The Bible’s Longest Chapter

The average length of a chapter of the Bible is a bit more than 26 verses.  Thus, Psalm 119 really stands out with its remarkable length of 176 verses.  It is also one of the most quoted books of the Bible, with its compact messages of devotion and trust.   But in addition to these distinctions, it also has one of the most interesting structures of any writing in the Bible.  When rendered in the original Hebrew, the first eight verses of Psalm 119 appear as follows:

אַשְׁרֵ֥י תְמִֽימֵי־דָ֑רֶךְ הַ֜הֹֽלְכִ֗ים בְּתוֹרַ֥ת יְהֹוָֽה

אַשְׁרֵי נֹֽצְרֵ֥י עֵ֜דֹתָ֗יו בְּכָל־לֵ֥ב יִדְרְשֽׁוּהוּ

אַף לֹא־פָֽעֲל֣וּ עַוְלָ֑ה בִּדְרָכָ֥יו הָלָֽכוּ

אַתָּה צִוִּ֥יתָה פִ֜קֻּדֶ֗יךָ לִשְׁמֹ֥ר מְאֹֽד

אַֽחֲלַי יִכֹּ֥נוּ דְּ֜רָכָ֗י לִשְׁמֹ֥ר חֻקֶּֽיךָ

אָ֥ז לֹֽא־אֵב֑וֹשׁ בְּ֜הַבִּיטִ֗י אֶל־כָּל־מִצְו‍ֹתֶֽיךָ

אֽוֹדְךָ בְּיֹ֣שֶׁר לֵבָ֑ב בְּ֜לָמְדִ֗י מִשְׁפְּטֵ֥י צִדְקֶֽךָ

אֶת־חֻקֶּ֥יךָ אֶשְׁמֹ֑ר אַל־תַּעַזְבֵ֥נִי עַד־מְאֹֽד

Look carefully at the first character on each line.   What do you notice?

Nothing?  Oh!  Did we forgot to mention that Hebrew is written from right to left?  So, the first character of the line is on the right.  Now do you see it?  Yes, each line begins with the exact same character א. That’s aleph, the first letter of the Hebrew alphabet.  Similarly, in the Hebrew text, the next eight verses begin with beth, the next letter of the alphabet, then eight verses beginning with gimel, and so forth through all 22 letters of the Hebrew alphabet.  That alphabetic subtlety is, of course, lost in translation.   So, in most modern English translations each block of eight verses carries the heading: ‘Aleph’, ‘Beth’, ‘Gimel’, ‘Daleth’, etc.  (Some translations, such as the King James Version and the Revised Standard Version don’t include that notation.)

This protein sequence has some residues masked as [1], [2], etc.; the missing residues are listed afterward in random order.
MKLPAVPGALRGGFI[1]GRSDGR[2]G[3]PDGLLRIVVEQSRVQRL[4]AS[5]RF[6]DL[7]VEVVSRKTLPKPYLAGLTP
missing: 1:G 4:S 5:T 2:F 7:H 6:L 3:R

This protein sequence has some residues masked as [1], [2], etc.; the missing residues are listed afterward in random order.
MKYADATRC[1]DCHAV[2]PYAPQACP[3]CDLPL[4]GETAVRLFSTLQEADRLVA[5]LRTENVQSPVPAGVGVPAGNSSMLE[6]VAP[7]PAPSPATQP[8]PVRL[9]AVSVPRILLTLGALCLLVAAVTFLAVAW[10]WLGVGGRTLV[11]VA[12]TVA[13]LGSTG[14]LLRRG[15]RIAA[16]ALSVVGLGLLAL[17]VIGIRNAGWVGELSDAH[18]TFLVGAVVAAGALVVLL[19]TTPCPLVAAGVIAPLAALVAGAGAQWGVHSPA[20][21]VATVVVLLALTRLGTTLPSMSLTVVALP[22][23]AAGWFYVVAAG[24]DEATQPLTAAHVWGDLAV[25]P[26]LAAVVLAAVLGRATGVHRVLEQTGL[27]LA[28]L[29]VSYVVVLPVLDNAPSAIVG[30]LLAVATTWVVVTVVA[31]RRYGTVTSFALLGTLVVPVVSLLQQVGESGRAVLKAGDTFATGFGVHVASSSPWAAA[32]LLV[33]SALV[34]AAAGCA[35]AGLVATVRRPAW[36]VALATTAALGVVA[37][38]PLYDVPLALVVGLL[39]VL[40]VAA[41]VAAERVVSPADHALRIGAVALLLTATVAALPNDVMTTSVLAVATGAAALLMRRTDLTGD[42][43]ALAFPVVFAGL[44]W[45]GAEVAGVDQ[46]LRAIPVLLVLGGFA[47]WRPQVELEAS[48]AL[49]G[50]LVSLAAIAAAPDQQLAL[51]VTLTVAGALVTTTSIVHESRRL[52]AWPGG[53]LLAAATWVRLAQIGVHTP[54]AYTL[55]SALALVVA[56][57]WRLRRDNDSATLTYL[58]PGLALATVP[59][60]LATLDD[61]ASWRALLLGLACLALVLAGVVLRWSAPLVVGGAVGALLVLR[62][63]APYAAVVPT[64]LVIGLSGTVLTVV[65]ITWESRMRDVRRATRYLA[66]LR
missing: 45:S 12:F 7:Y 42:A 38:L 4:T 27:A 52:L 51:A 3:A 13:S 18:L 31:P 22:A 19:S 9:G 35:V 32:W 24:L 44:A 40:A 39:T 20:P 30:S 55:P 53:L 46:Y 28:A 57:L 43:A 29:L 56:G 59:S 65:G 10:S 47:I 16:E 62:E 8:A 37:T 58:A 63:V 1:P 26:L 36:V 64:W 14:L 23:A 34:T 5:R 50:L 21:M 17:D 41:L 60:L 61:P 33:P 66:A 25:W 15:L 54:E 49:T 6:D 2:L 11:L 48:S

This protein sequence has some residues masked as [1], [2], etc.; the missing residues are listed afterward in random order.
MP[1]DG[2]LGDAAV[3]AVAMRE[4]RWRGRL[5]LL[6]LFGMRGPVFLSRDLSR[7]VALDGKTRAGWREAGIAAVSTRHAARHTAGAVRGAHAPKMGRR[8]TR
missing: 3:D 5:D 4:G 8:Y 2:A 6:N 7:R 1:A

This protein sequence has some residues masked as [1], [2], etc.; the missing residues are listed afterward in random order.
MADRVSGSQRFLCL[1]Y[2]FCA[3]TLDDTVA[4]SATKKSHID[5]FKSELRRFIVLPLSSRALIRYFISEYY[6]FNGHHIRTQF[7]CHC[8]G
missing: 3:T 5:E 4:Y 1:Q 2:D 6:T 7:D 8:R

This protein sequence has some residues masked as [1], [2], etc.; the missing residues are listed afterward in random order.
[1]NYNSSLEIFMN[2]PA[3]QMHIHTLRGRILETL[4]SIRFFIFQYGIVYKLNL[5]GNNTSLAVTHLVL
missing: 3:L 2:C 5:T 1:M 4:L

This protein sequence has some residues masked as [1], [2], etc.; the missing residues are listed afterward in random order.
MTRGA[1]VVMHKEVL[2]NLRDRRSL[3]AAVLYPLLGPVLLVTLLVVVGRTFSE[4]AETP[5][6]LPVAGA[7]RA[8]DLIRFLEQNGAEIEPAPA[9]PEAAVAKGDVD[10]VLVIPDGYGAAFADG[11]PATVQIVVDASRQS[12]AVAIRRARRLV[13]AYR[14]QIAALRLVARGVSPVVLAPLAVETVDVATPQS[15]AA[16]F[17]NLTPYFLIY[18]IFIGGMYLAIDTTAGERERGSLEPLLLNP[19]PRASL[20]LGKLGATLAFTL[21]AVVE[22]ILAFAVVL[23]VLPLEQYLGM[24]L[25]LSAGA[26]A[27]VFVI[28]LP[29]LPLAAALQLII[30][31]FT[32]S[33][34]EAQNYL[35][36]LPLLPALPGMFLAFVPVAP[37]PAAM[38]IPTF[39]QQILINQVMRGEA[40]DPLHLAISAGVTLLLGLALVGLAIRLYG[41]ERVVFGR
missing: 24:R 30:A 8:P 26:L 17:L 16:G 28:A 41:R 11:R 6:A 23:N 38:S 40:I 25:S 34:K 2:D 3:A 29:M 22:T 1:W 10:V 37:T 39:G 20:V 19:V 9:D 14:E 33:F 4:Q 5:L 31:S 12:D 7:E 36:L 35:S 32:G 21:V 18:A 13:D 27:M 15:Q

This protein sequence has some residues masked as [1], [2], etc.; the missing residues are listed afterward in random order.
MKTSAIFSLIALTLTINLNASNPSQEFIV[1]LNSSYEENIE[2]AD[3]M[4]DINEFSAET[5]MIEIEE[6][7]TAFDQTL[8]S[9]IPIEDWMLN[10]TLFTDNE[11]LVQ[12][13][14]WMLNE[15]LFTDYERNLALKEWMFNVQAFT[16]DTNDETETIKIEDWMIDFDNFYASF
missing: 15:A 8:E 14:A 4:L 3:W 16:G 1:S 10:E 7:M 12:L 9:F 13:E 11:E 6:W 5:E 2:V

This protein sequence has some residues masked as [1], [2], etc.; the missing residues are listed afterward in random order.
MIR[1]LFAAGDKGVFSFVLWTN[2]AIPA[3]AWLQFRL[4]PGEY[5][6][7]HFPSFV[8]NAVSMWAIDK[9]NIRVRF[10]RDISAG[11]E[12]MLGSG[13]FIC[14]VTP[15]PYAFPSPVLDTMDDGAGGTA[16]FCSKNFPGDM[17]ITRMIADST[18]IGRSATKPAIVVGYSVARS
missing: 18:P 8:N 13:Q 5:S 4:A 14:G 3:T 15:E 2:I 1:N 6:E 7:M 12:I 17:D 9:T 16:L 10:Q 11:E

This kind of literary device is called an acrostic: a literary work in which the first letter of each line spells out a word, a message, or (in this case) the alphabet.  Acrostic writing is sometimes used in modern times to conceal hidden messages (disgruntled authors have been known to use this device to embed insulting messages in otherwise innocuous documents, and a famous physicist once used it to playfully embed the lyrics for On Wisconsin in one of his major papers).  It’s also not uncommon for children’s books and poems to employ alphabetical acrostics – a device which combines both entertainment and education for those learning the alphabet.  In the case of Psalm 119, the anonymous author probably wished to emphasize the ‘A-Z’ completeness of his devotion and trust in God.

Psalm 119 is not the only acrostic writing in the Bible – there are said to be thirteen examples of acrostic poems, all in the Old Testament.  In addition to Psalm 119 there are six other acrostic psalms (25, 34, 37, 111, 112, and 145).  Similarly, Proverbs 31:10-31 is an acrostic paean to the ‘excellent wife’ where each verse begins with the consecutive letters of the Hebrew alphabet.  Portions of Lamentations are also written in acrostic style.  However, Psalm 119 is the most elegant and elaborate example of acrostic writing with its 22 stanzas of eight verses, each verse beginning with the designated character.  For the other instances, there is typically no indication of the acrostic text in our English Bible translations – so you’ll have to learn to read Hebrew if you want the full flavor!

Why should we care about this?  The most obvious reason is to satisfy our curiosity about why the verses of Psalm 119 are arranged in eight-verse blocks in many English translations and given those cryptic headings.  But it also causes us to think about how God employs the unique talents and circumstances of the Bible’s human authors while inspiring them to convey His Word of Truth to us.  You see, the Bible’s authors were not ‘robots’ programmed to write God’s words as they were dictated, but rather thinking human beings whose varying skills and perspectives the Holy Spirit masterfully employed to faithfully convey the truths He put in their hearts.  Thus, in the masterpiece of Psalm 119, we can appreciate both the assurance of God’s timeless truths, yet also marvel at the skill and artistry of the human author through whom God chose to teach them.  So too, we can draw confidence that even in such limited beings as ourselves, God is also using our unique talents and experiences for His eternal purposes.

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